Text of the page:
Minoru Suzuki will face Jon Moxley for the IWGP United States Championship this Sunday from Osaka, Japan. Suzuki spoke with NJPW1972.com about his new rival.
“He’s a guy who stepped in my house and didn’t take his shoes off at the front door,” Suzuki said about Moxley. “The ‘former WWE Superstar Dean Ambrose’. Changed his look up a bit and here he is. Look, I’ve been watching him for a while, yeah. Can he grapple? No. Is he strong? No. Tough? No. He can’t do s**t.”
Suzuki would continue to say, however, that Moxley stands out despite the things he can’t do.
“It’s a bit of a paradox, but it’s because of that he got chances in WWE. There’s nobody else like him, right? Nobody in the majors in America is like him. So he stands out. Nobody gets that,” Suzuki continued. “Look. An absolute all-round perfectionist, the perfect complete player, tens in every category? Not even Tanahashi is that. Naito isn’t that. They don’t exist.”
Suzuki then spoke about what goes into rating how good a pro-wrestler is.
“Everyone in this business is a mark, you included. You fans have this idea of ratings, of skill points. You put all those points in a hexagon graph and calculate an average; ‘oh he’s a good wrestler, over 80 overall’. BS. Who the hell will pay money to buy a ticket, and see a guy who’s a perfect hexagon, 8 out of 10 or above in all areas? The guy with zero overall, the guy who can’t do anything at all, he’s a better draw.”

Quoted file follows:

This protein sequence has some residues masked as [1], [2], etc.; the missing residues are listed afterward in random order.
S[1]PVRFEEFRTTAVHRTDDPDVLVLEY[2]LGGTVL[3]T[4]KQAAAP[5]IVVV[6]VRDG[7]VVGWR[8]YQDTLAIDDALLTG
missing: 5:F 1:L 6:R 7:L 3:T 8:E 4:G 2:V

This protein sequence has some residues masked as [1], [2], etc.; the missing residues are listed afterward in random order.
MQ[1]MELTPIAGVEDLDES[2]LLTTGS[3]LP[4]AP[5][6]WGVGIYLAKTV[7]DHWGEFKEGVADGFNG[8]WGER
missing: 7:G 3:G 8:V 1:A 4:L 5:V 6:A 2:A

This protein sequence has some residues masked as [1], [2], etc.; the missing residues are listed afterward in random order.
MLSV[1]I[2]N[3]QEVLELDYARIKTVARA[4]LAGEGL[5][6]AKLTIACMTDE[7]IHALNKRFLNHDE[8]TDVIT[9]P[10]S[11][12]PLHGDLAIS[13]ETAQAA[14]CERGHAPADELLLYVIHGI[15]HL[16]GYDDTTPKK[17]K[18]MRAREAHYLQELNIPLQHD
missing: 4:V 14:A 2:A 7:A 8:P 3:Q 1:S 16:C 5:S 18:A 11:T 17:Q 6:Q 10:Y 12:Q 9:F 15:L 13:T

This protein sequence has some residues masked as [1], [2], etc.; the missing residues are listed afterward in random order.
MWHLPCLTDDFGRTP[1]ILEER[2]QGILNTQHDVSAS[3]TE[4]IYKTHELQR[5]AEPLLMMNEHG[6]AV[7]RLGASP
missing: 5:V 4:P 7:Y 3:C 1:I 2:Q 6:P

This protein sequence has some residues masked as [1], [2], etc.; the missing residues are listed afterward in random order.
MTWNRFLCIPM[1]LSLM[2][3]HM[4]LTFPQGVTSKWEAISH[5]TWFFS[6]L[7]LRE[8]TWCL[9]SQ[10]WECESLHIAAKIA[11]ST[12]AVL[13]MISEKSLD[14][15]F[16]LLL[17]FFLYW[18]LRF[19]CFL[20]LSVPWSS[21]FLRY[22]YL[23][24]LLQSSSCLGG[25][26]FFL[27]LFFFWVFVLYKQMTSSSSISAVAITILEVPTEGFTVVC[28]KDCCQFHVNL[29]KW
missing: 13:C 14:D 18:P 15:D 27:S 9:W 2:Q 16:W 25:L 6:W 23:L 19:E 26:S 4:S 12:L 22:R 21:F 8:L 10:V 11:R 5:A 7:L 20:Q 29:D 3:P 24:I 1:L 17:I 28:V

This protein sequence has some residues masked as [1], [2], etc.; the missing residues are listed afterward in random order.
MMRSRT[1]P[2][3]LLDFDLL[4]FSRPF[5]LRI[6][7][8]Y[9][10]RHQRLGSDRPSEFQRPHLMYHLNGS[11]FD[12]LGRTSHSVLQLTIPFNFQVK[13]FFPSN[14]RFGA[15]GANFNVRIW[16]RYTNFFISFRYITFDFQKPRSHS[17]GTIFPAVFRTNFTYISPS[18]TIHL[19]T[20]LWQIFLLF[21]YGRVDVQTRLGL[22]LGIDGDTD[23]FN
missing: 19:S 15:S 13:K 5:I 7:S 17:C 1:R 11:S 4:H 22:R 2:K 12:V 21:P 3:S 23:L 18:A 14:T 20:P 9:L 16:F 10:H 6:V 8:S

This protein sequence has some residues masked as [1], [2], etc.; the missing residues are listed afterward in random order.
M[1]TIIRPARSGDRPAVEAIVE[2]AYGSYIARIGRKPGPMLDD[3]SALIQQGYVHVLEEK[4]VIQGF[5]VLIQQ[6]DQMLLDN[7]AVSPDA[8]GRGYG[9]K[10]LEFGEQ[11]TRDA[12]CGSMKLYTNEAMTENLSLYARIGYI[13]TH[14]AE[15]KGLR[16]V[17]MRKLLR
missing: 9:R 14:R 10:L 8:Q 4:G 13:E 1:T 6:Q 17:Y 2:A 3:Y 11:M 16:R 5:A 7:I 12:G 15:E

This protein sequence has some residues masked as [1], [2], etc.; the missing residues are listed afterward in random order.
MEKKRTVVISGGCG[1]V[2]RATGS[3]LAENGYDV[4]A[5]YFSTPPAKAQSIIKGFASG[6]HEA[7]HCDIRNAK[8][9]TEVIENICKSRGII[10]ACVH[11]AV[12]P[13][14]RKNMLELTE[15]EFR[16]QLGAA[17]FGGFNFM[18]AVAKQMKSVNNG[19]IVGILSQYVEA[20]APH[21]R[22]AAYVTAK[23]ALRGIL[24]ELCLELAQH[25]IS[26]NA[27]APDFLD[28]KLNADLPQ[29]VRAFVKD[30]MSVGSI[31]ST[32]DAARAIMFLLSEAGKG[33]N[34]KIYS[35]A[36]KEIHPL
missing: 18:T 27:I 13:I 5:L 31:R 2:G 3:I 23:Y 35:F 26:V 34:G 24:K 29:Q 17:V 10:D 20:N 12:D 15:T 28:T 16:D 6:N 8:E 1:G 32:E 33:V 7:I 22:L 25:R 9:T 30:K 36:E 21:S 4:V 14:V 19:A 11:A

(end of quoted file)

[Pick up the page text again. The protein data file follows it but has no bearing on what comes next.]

Suzuki would conclude that even though Moxley might not be the most skilled wrestler, he has an intangible feel to him that makes people take notice.
“He has something very special about him,” Suzuki concluded.
Suzuki also gave his thoughts on WWE’s international expansion.
“They’re going into all these countries, buying up promotions, snatching away talent, and sapping the business there. But the one place they haven’t been able to do that yet? Japan. Japan and Mexico are the only places that have carried a strong sense of wrestling culture that was uniquely theirs. Business is down in Mexico. WWE are getting their claws in there, too. But they haven’t come here yet, because Japanese wrestling has too much presence. Uniquely Japanese wrestling does.”
The full interview with Minoru Suzuki can be read here.